Since the 2010 World Cup final, the Soccer City Stadium in Johannesburg rarely fills its 95,000 seats. Twice a year, however, the buzz of vuvuzelas and hordes of fans leaves the stadium ablaze.
The tragic past and the lively present is savored as the Soweto derby between Orlando Pirates and Kaizer Chiefs takes place.
On Saturday afternoon, the Pirates, who are third in the South African league will host Chiefs, current leaders for their 160th meeting.
“That’s life and blood of South African football,” summarizes Thomas Kwenaite, a well known columnist in South Africa ahead of the mouth watering clash. “Both teams cannot afford a defeat,” he adds, “it’s a matter of pride.”
The passions aroused by the duel go much beyond Soweto, the famous township at the forefront of the struggle against racial apartheid and which led to the fall of discrimination in 1994.
From Cape Town to Pretoria, passing through Durban or Port Elizabeth, the Soweto derby ignites the country. It is either “Bucs” (the “Buccaneers”, the nickname of the Pirates) or “Amakhosi for Life” ( “Kings of life,” the slogan of Chiefs).
Unlike those rivalries which don other football grounds in the world, this rivalry does not separate the different political, religious and ethnic backgrounds.
The rivalry first started after a betrayal by one Kaizer Motaung, who first played professional football for Pirates before he relocated to the United States where he played in the North American Soccer League.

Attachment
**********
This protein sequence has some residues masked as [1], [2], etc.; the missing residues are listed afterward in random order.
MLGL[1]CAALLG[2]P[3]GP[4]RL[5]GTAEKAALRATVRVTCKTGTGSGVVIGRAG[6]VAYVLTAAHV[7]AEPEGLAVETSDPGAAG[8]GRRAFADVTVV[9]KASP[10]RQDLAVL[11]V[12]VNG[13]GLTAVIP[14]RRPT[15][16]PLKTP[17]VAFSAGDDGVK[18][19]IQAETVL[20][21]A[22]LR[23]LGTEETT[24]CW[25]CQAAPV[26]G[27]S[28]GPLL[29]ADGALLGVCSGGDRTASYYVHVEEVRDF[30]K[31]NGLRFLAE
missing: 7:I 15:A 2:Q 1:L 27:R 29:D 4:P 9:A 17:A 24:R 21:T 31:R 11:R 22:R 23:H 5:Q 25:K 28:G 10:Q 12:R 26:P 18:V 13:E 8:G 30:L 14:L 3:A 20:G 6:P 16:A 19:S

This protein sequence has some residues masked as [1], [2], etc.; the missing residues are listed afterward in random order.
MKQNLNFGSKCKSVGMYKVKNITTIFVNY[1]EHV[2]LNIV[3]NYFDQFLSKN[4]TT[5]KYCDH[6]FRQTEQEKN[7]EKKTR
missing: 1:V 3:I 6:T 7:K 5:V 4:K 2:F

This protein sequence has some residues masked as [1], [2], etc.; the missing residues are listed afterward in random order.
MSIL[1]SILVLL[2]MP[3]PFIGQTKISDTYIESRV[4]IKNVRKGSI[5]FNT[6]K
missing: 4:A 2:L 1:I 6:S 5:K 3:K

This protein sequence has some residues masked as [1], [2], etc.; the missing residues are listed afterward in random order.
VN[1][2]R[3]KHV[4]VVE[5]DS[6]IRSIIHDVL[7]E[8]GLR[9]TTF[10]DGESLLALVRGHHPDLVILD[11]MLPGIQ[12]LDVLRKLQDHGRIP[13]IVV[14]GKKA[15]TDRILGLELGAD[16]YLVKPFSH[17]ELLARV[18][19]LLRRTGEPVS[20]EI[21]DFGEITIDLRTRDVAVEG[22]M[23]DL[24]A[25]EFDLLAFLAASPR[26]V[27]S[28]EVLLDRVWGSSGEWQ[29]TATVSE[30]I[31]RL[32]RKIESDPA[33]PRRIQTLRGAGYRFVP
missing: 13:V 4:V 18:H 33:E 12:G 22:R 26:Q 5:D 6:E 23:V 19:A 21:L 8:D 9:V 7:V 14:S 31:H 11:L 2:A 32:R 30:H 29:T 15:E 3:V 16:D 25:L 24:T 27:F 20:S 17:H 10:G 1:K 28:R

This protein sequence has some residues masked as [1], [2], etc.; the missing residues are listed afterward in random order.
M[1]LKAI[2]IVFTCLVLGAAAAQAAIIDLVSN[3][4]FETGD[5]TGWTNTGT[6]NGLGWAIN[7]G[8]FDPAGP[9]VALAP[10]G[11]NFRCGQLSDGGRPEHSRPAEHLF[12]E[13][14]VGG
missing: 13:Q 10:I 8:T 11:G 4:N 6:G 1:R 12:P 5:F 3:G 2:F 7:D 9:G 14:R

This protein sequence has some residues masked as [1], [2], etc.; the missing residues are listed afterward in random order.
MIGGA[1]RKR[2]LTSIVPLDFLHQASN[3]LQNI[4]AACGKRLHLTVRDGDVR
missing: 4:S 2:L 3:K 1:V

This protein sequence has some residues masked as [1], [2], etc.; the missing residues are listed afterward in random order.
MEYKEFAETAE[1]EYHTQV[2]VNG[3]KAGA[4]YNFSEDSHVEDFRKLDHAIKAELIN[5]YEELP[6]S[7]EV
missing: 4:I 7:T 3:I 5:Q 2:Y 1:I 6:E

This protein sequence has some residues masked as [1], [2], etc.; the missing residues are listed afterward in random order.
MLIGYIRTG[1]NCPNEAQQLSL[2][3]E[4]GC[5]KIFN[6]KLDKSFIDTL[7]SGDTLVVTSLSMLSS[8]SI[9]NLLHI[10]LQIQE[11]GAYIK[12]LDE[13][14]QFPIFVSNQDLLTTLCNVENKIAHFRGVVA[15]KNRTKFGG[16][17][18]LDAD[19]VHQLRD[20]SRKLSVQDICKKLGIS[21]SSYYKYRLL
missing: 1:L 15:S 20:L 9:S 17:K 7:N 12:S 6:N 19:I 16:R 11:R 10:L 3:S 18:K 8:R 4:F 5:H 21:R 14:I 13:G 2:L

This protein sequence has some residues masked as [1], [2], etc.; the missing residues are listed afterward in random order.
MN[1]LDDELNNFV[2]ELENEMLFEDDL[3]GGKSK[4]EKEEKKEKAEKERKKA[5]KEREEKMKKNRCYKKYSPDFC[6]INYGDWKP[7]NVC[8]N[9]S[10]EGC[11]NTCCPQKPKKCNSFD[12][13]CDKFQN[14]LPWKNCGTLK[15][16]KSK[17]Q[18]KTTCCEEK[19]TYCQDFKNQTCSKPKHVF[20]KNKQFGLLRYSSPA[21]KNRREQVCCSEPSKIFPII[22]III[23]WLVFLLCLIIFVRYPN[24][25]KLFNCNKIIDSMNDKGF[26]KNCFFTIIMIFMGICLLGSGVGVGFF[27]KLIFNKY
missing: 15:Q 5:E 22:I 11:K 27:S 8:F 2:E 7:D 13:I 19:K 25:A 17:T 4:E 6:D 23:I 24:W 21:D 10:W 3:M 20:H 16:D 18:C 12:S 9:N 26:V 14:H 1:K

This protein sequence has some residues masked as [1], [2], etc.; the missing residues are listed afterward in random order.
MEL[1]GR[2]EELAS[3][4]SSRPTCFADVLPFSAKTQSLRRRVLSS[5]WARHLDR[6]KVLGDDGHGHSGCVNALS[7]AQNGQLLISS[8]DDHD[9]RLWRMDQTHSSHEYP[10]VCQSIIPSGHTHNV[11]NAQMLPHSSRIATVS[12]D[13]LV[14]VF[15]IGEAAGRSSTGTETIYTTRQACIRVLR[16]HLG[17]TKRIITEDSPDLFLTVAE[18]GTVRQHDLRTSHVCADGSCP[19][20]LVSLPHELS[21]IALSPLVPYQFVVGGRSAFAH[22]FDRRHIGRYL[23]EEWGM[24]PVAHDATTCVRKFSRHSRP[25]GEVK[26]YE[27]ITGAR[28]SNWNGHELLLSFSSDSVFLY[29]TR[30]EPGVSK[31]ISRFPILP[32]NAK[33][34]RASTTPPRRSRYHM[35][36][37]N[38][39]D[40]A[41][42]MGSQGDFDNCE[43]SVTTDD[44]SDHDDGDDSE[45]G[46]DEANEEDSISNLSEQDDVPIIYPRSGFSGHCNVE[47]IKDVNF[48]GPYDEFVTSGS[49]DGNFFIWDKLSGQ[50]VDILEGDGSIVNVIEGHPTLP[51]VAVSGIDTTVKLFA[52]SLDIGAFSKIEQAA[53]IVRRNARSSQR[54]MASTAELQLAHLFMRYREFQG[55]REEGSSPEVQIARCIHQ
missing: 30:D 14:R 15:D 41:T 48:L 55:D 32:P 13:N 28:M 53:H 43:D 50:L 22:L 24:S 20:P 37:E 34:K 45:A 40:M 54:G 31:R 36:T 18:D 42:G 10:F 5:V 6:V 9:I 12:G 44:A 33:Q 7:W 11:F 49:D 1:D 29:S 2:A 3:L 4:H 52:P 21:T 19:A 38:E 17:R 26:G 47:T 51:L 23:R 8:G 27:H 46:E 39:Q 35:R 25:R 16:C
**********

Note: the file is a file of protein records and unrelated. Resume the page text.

Violence and drama
When Motaung returned to his home country in 1970, he decided to start his own professional soccer team. Motaung named his club “Kaizer Chiefs” after himself and his former NASL team.
Motaung’s decision was however seen as a provocation. “There were many threats at the time because the people could not accept my departure from Pirates”, he confided.
Unsurprisingly, the first matches between the two teams were very tense. In 1972, a brawl broke out when fans of the Pirates decided to block the exits in a stadium after they lost a match.
“All those who had the Chiefs jerseys colors were hit and were forced to don the hallmark of the Pirates,” recalls Thomas Kwenaite.
For many years, Soweto was the scene of severe fighting between supporters, who used to attend with hardhats.
It is also notorious for its tragedies. In 1991, a stampede in a small stadium in Johannesburg which housed a “friendly” meeting between the two clubs caused the death of 42 spectators.
The scene was repeated ten years later, this time at Ellis Park. A stampede on the ground left 43 dead.
“I was on the field that day and I never want to relive what happened,” said Muhsin Ertugral, a Turk who coached the Chiefs at the time, but who now leads the Pirates today.
Timeless dramas seem to be over now. Pirates and Chiefs spectators have kept their helmets, but only for displaying the colors of their favorite club. And they now mingle in the stands for a joyful carnival.
“It is called the beautiful game + +. I have never seen a stadium where fans mix for such a match. The result is not always great, but the atmosphere is always amazing,” agrees Muhsin Ertugral.
“Sometimes Pirates fans do not accept defeat and give in to violence but it is not as intense as in the past,” says Thomas Kwenaite.
But the rivalry still persists. Sometimes to the point of separating the closest.
“The derbies do not start when players come on the field or even in the stands, they start within each family,” says former Pirates striker Jerry “Legs of Thunder” Sikhosana.
At 47, the former idol of Orlando has never hidden his love for the Chiefs. But he assures that he never made sense in the field.
“Before the derby, the atmosphere is different. Even players who usually do not always give their all redouble their efforts to be part of the starting lineup,” recalls Jerry Sikhosana.
“As a coach, you must ensure that your players keep quiet, are not won by emotions, but during the game, the game plan is quickly forgotten,” concludes Muhsin Ertugral.